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Graduates taking elementary jobs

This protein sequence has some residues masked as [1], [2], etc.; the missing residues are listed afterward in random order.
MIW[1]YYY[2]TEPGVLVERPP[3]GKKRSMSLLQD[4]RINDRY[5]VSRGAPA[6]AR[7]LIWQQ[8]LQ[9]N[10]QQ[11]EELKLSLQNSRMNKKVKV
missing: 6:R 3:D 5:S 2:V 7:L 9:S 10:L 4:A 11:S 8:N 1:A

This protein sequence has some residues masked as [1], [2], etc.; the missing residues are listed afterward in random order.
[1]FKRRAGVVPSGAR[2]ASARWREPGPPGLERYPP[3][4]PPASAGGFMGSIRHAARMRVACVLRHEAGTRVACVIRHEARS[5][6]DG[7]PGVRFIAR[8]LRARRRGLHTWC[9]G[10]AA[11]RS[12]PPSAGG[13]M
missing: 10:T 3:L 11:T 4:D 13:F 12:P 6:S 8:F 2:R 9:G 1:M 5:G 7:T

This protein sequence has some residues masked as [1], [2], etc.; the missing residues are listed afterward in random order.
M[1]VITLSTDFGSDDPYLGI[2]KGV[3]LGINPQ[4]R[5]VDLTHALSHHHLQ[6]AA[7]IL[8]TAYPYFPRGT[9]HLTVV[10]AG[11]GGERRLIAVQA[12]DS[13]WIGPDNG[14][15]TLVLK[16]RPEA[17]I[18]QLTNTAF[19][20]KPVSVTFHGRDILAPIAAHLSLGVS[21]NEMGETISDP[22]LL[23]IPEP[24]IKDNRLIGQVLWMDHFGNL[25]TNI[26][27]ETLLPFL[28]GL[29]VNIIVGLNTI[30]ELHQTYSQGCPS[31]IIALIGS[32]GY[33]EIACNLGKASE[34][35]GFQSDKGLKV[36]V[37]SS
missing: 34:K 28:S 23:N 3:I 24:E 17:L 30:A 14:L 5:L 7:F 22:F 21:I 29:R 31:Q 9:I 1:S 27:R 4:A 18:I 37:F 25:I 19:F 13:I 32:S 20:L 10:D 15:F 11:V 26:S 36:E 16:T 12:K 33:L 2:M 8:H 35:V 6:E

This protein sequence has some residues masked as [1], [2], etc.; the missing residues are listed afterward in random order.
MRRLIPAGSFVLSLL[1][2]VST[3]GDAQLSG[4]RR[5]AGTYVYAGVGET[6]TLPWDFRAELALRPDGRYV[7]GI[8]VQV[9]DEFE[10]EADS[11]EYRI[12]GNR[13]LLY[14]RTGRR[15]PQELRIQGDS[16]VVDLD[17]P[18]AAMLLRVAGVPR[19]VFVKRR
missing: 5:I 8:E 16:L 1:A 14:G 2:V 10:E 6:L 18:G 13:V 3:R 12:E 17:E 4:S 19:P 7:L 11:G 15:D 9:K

Thousands more took jobs that do not require a degree such as window cleaners, office juniors and road sweepers. UK LawyersOverall, nine per cent of all UK and EU full-time university leavers, or 20,415, were assumed unemployed after completing a first degree in 2011-12, according to figures yesterday from the Higher Education Statistics Agency. Women are faring better than men in the job market, the data suggested, with more than one in 10 ? or 11 per cent — of male graduates whose whereabouts were known six months after they finished their first degree registered as jobless, compared with seven per cent of women. Although the total proportion of those unemployed six months after graduation is the same as the previous year, the agency warned that figures are not directly comparable because of changes in the way they are collected. The statistics also looked at the types of jobs and careers graduates were in after gaining their degree. In 2011-12 more than a third of new graduates working in the UK were in “non-professional” jobs not necessarily requiring a degree. Around 9,695 people were working in “elementary occupations”, taking jobs as office juniors, hospital porters, waiters, road sweepers, window cleaners, shelf stackers and lollipop men and women. Rising numbers were working in factories and sales and customer services. Yet the largest group ? 54,435 people ? were in the graduate job level group described as “professional occupations”. This includes vets, dentists, pharmacists, engineers, teachers and solicitors. Prof Michael Gunn, chairman of the university think tank million+ and vice-chancellor of Staffordshire University, said: “Six months is a relatively short time to make a judgment about the value of getting a degree and the occupations which graduates will enter in the future. “However, these statistics confirm that, even in a difficult labour market, studying for a degree on a full-time or a part-time basis remains one of the best ways of securing employment and a career.” Simon Renton, University and College Union president, insisted that well-educated workers were still sought-after and were more likely to fare better in the current economic climate. He said: “Students are still in demand. “A report this week comparing 43 countries’ education systems showed that graduates are three times more likely to be employed than those with few qualifications and that demand for highly-skilled, highly-educated workers is still rising faster than supply. “If we are to have any chance of being a major player on the global stage we need to be investing in skills at both university and college level.” Source: http://www.telegraph.co.uk/education/universityeducation/10147363/Graduates-taking-elementary-jobs.html

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